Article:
As the days on the calendar pass and Christmas draws closer, consumers will be inundated by messages about shopping for that last-minute gift, the trimmings for a holiday dinner, or that something they can’t do without.
A holiday spending outlook recently released by PwC Canada suggests that 80 per cent of Canadians expect to spend the same or more than last year with respondents suggesting they’re going to spend an average of just over $600 on gifts and just over $200 on entertainment. Another survey, conducted last year by the Chartered Professional Accountants of Canada suggests that four in 10 of those consumers save money throughout the year to shop now.
With all of that economic activity set to occur, it’s not surprising local retailers are trying to stay front-of-mind. Shop local campaigns, shopping parties and special promotions are planned this time of year. While shopping online or shopping out-of-town may provide some convenience, there’s value in checking out these retail promotions and supporting them.
Numbers released by the American Independent Business Alliance based on a series of economic studies suggest that for every dollar spent at a local, independent business, 52 cents are recirculated back into the local economy. That money keeps people employed, it assists with a local owner’s buying power to offer more goods at competitive prices, and in many cases, it also allows those owners to give back to charitable causes that impact the communities they serve. Chances are arts program or that sports team you enjoy is supported by the local business community. Hospitals also have a long tradition of drawing from local merchants to fund impotant, life-saving equipment, while other community support services simply wouldn’t be able to exist on government funding alone.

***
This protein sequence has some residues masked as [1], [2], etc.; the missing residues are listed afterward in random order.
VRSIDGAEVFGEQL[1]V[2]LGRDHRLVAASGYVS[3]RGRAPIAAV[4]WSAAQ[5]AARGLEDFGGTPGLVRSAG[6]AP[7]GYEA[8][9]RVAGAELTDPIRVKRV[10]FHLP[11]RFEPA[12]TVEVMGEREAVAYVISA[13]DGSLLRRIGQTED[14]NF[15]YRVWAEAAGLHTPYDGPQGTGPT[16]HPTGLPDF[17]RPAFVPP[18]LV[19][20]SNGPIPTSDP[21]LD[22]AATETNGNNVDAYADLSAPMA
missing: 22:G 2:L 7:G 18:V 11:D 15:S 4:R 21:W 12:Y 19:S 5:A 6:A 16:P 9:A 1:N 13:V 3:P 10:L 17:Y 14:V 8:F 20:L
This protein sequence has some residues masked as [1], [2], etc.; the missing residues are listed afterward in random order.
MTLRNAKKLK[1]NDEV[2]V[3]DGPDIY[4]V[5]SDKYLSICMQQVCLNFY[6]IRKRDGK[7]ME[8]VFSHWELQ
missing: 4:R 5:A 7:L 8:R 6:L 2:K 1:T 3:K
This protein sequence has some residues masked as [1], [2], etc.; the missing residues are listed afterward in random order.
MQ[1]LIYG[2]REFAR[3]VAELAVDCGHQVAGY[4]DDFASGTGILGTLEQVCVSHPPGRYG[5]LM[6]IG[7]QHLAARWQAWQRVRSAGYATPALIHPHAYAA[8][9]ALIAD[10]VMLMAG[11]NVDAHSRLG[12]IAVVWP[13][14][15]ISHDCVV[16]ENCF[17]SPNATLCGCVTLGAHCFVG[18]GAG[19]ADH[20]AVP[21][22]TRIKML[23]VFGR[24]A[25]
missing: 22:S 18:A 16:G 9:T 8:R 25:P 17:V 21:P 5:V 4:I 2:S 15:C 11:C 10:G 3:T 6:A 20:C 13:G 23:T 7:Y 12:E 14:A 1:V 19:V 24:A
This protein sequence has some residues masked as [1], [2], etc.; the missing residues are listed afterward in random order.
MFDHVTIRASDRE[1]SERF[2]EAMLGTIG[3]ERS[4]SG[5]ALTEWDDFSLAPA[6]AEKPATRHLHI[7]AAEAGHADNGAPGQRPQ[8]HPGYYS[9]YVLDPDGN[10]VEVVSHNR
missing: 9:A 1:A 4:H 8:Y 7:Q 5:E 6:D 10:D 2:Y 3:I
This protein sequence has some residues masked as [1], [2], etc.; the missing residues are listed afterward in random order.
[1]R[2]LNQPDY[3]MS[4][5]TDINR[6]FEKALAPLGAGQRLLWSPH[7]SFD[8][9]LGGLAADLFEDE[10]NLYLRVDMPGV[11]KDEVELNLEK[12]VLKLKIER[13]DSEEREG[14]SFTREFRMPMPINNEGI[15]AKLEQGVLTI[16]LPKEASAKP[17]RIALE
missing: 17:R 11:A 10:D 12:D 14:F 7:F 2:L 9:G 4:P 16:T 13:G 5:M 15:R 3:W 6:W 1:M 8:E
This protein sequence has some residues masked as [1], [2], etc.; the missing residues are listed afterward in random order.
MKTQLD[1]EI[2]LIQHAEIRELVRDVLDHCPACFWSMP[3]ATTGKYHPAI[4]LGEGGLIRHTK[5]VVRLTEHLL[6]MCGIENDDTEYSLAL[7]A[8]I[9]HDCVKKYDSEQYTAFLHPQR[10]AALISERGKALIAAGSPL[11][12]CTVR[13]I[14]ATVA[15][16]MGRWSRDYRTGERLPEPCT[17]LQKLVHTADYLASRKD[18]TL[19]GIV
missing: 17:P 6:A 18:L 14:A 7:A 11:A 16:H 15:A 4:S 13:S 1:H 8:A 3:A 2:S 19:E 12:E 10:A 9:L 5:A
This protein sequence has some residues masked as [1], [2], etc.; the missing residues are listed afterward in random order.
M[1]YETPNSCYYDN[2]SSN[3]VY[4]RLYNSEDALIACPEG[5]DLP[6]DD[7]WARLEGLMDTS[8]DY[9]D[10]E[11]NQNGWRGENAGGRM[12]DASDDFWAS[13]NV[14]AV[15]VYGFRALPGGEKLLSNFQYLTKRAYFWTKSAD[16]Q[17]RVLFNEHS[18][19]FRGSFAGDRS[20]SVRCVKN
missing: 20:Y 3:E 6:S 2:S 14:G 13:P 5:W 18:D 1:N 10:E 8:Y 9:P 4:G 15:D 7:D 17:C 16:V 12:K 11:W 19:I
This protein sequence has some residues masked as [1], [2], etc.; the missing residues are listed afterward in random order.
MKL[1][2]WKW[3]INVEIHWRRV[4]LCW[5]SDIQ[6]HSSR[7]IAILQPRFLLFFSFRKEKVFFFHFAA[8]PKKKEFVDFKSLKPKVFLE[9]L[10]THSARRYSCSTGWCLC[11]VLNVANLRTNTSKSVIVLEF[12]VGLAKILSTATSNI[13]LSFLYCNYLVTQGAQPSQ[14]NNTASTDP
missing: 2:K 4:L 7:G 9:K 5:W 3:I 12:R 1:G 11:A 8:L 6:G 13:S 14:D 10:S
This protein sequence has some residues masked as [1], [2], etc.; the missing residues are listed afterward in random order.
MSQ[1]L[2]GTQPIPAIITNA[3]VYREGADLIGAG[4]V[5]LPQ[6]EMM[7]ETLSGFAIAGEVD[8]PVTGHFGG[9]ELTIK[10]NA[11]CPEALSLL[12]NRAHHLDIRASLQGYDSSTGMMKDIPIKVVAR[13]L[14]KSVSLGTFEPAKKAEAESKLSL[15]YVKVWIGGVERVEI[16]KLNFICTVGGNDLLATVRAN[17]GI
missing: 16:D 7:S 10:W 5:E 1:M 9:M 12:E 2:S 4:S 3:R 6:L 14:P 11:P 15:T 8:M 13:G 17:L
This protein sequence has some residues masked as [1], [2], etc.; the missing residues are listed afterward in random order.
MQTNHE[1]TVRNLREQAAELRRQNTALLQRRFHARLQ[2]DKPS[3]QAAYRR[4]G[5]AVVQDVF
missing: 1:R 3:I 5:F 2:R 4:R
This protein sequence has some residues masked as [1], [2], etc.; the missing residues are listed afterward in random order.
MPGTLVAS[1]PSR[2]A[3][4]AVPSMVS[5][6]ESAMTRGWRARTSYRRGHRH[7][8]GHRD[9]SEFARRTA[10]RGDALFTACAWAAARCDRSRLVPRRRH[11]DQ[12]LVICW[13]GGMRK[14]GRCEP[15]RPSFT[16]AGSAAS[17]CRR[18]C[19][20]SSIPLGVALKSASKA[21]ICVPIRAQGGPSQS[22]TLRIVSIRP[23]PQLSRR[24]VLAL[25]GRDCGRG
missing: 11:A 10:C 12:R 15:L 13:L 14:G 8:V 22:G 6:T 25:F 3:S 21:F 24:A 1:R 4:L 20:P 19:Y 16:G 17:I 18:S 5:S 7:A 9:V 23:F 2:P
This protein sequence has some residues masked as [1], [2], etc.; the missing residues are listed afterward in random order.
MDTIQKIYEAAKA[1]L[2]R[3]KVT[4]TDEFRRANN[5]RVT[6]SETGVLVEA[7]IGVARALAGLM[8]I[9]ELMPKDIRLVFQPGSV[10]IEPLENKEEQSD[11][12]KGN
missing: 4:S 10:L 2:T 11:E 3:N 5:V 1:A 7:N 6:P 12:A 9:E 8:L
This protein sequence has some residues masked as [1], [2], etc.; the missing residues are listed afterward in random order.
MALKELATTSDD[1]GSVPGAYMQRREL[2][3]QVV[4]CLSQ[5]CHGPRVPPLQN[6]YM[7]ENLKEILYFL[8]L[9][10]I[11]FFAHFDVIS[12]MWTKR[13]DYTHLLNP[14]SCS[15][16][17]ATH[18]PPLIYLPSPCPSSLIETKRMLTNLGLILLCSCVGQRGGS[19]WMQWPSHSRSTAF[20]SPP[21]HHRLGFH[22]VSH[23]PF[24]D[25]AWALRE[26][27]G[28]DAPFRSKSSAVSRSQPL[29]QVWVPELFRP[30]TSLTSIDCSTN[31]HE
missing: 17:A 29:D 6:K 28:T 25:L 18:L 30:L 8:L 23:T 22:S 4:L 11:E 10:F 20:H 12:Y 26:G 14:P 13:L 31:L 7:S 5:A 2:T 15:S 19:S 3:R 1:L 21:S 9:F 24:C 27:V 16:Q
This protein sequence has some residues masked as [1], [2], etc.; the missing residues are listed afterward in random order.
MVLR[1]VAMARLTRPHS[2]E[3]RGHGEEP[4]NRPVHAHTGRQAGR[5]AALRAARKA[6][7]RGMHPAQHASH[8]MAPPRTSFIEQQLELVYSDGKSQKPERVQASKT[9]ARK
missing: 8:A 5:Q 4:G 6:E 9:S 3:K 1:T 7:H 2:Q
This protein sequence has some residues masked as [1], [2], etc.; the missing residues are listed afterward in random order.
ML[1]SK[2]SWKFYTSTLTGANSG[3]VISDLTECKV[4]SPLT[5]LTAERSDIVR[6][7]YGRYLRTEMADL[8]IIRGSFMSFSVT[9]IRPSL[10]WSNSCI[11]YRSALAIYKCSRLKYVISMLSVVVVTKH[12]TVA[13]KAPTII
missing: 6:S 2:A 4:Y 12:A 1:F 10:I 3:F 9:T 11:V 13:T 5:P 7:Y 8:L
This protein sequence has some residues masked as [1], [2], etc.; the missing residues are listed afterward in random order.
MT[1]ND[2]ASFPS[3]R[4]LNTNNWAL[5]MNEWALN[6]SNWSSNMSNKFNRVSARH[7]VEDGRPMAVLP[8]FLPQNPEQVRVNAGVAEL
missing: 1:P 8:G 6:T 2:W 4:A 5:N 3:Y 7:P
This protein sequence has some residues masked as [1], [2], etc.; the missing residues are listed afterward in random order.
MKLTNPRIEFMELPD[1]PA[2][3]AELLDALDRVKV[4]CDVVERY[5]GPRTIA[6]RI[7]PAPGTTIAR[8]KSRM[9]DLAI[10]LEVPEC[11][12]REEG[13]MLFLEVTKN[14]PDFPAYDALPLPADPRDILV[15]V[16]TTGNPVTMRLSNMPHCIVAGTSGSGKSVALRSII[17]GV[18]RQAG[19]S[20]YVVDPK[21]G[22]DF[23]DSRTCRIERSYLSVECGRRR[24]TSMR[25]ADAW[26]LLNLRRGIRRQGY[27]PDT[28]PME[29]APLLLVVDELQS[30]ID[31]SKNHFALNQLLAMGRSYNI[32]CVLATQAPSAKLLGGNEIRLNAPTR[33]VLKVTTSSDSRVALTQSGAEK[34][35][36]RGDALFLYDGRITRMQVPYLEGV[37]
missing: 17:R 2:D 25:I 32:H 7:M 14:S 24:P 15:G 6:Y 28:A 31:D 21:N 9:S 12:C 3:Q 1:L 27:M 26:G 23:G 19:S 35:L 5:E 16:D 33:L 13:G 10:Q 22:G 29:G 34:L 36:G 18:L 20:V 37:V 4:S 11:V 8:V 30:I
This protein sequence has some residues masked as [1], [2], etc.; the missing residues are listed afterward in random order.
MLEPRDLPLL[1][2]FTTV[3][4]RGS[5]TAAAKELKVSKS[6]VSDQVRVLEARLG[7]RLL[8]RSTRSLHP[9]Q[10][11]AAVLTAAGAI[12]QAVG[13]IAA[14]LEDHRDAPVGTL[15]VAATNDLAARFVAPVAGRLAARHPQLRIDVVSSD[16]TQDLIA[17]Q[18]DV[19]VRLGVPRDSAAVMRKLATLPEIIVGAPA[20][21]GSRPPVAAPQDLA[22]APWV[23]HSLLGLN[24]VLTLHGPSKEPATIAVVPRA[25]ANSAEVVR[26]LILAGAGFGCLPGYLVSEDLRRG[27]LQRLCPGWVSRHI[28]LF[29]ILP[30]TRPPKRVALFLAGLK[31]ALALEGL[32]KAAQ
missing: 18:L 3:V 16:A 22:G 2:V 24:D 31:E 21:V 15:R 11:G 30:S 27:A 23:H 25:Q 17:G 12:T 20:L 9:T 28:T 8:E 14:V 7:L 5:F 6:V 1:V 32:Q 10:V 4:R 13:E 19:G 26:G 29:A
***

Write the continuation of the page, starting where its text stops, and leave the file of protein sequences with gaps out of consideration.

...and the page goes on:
By comparison, the studies showed money spent by chain retailers recirculates at around 13 cents on the dollar. With online retailing, it may be even more difficult to quantify.
Beyond the altruistic benefit of shopping locally, there are also other distinct advantages that make local retailers worth a look this holiday season and throughout the year. Chief among them is service. Consumers can have a face-to-face conversation with local experts who know their field and can make the best suggestions to meet needs. The conversation is equally important to a small business owner because their reputation is their livelihood. Perhaps unlike a major retailer or a faceless online retailer or part-time vendor, negative word-of-mouth can quickly impact their sales and squeeze an already-thin bottom line too far.
While the PwC Canada outlook found that price remains the top factor in shopping decisions for the people surveyed, it also showed Canadians are planning to shop locally. Some 58 per cent said they’d prefer to shop with local retailers while nearly a third found it important to shop with socially responsible brands, support retailers that donate to charity, or buy artisanal gifts. Why not join them in that endeavour?